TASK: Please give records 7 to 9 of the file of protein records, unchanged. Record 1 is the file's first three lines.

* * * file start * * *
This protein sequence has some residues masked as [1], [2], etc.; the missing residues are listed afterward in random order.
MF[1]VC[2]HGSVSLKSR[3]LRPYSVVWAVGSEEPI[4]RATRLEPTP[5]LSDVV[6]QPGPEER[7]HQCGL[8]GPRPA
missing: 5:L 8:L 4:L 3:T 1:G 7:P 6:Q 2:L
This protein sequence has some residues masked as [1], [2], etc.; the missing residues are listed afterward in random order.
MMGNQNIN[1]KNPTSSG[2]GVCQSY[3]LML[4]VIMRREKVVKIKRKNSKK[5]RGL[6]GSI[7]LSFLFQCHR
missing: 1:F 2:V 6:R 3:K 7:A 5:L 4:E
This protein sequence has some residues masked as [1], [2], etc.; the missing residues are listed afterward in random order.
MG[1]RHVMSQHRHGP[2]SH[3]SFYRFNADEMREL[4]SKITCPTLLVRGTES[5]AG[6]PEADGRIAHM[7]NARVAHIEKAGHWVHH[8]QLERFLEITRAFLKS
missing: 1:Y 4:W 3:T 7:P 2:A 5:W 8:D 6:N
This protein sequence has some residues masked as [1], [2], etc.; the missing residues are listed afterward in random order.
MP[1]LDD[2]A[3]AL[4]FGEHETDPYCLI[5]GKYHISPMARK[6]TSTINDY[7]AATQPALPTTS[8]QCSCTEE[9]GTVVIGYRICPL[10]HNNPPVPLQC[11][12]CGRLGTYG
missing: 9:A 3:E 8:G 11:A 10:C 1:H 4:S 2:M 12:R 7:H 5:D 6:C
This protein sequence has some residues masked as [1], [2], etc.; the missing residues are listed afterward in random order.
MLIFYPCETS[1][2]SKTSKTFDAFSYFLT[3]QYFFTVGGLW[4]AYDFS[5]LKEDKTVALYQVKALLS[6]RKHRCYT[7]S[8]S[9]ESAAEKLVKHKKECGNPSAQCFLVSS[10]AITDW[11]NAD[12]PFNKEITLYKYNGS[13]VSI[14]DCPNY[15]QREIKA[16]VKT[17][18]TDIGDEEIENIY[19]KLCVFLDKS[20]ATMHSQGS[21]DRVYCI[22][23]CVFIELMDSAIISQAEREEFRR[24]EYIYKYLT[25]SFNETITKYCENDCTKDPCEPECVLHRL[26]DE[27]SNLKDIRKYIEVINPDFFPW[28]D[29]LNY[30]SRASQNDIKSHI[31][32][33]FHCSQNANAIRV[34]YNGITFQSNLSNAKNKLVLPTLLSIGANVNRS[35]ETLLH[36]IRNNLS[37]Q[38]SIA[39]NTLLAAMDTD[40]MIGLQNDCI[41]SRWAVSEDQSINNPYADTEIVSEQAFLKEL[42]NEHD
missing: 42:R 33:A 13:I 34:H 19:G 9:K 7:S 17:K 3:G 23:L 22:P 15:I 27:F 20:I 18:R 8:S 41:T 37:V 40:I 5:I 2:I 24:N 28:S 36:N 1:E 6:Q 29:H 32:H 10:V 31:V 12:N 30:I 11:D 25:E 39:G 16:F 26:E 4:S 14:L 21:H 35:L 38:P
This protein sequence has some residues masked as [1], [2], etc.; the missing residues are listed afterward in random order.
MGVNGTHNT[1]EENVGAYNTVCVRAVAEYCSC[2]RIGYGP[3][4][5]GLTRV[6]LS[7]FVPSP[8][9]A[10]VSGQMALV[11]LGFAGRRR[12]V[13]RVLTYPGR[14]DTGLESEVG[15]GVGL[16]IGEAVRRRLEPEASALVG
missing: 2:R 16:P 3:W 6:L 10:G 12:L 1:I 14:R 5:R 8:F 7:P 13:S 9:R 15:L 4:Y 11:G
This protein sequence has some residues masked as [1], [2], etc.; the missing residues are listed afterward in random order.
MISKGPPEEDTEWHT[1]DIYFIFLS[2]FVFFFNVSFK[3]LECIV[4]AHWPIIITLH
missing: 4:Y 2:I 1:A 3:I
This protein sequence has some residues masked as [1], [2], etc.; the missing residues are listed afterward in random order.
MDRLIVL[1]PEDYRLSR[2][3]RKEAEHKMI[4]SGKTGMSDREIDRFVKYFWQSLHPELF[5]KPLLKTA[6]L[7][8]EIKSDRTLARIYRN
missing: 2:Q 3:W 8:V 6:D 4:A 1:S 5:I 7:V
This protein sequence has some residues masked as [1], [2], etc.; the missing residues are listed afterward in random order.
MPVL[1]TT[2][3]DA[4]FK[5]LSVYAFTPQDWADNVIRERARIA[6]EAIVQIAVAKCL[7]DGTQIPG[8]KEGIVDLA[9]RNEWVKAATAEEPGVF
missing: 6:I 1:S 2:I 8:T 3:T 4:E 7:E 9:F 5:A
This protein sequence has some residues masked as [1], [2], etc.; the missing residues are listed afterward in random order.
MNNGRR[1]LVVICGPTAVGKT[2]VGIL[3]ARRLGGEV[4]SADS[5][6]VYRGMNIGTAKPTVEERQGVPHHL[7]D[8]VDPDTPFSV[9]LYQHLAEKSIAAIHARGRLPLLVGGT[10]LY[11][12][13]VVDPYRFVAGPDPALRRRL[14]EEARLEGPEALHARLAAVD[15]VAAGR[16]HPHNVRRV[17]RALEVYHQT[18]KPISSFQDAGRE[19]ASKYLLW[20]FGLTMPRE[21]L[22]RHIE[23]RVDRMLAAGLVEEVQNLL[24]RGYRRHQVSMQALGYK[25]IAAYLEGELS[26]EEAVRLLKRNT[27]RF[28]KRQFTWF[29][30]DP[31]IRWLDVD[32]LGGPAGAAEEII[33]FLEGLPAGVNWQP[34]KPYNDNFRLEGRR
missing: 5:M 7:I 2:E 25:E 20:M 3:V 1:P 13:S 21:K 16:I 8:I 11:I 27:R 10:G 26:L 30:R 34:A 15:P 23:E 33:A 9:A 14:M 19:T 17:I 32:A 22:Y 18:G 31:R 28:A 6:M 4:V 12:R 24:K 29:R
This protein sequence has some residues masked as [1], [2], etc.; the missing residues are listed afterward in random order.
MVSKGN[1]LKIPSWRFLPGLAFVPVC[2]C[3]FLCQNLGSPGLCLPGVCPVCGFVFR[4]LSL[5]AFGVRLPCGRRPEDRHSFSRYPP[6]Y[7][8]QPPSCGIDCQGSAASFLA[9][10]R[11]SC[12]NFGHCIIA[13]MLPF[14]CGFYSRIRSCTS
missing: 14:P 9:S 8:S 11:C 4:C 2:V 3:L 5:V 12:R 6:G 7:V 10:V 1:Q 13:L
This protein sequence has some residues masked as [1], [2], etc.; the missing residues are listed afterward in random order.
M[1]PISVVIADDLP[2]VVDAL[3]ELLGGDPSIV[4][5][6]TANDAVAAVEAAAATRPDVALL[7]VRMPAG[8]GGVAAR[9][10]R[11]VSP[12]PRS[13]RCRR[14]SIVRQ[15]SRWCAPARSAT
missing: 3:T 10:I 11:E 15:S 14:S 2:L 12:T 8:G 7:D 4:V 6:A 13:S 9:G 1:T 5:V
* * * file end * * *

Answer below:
This protein sequence has some residues masked as [1], [2], etc.; the missing residues are listed afterward in random order.
MISKGPPEEDTEWHT[1]DIYFIFLS[2]FVFFFNVSFK[3]LECIV[4]AHWPIIITLH
missing: 4:Y 2:I 1:A 3:I
This protein sequence has some residues masked as [1], [2], etc.; the missing residues are listed afterward in random order.
MDRLIVL[1]PEDYRLSR[2][3]RKEAEHKMI[4]SGKTGMSDREIDRFVKYFWQSLHPELF[5]KPLLKTA[6]L[7][8]EIKSDRTLARIYRN
missing: 2:Q 3:W 8:V 6:D 4:A 1:S 5:I 7:V
This protein sequence has some residues masked as [1], [2], etc.; the missing residues are listed afterward in random order.
MPVL[1]TT[2][3]DA[4]FK[5]LSVYAFTPQDWADNVIRERARIA[6]EAIVQIAVAKCL[7]DGTQIPG[8]KEGIVDLA[9]RNEWVKAATAEEPGVF
missing: 6:I 1:S 2:I 8:T 3:T 4:E 7:E 9:F 5:A